3. Hi George,

    I kind of agree with you about the wife bit, and then also when his daughter goes crazy. She is the final straw that tips him over and blows his cover, but it definitely took him way too long to do that. I also had questions about his wife. I am guessing that maybe he thought the Yattering was responsible for his wife’s behavior? Whether that is her adulterous actions in the first place, or her lack of a response later, I wondered why he showed no feelings for her at all. I expected this to be covered at the end, once his cover was blown, but I was disappointed. It made me wonder, too, if Jack really was an unfeeling jerk.

  4. I really enjoyed The Yattering. Actually, I am finding I am enjoying most of Barker’s writing so far. This course has been an intro to Clive Barker for me as I’ve never read anything from him before. Absolutely loved when the Yattering possessed the turkey and spun the Christmas tree. I was actually laughing it was pretty darn funny. That little sucker of a demon was using every trick he could muster.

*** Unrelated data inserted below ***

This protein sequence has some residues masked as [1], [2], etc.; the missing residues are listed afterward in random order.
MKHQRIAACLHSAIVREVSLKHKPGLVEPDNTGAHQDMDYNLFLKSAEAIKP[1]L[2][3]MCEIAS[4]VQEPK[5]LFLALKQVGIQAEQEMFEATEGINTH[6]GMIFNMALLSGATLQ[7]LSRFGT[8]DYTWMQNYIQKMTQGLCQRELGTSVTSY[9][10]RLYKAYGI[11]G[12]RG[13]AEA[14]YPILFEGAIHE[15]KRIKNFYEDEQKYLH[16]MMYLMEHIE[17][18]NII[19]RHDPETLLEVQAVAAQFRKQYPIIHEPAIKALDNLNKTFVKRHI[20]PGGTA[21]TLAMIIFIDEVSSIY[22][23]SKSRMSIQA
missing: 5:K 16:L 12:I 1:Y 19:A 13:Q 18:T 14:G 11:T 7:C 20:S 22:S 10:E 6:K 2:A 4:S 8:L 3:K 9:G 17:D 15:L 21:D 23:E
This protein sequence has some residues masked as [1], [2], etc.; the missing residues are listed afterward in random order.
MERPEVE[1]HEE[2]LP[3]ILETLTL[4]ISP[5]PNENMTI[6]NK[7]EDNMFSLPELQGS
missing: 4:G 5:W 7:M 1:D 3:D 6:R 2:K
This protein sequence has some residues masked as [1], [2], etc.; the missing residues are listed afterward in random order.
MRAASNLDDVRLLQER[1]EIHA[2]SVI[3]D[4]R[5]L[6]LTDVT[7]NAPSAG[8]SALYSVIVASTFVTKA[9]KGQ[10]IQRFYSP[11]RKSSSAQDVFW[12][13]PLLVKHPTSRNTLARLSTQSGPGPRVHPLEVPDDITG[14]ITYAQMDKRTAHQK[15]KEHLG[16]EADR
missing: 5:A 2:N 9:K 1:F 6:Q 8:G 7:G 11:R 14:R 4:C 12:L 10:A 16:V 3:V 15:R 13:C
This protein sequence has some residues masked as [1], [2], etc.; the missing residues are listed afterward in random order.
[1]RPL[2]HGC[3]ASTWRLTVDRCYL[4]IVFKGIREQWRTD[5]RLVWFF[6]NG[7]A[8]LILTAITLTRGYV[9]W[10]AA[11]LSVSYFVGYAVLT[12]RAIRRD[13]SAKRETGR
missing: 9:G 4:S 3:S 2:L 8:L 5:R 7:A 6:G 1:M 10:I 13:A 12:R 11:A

Since my current thorn in the side is character arcs and development, I think I am enjoying the lack of character stuff in these tales. But that is just me probably justifying.

    I will say this…I am reading Barker’s Middle-Grade novel at the moment, The Thief of Always, and a cat was just disintegrated! What is it with this guy and cats???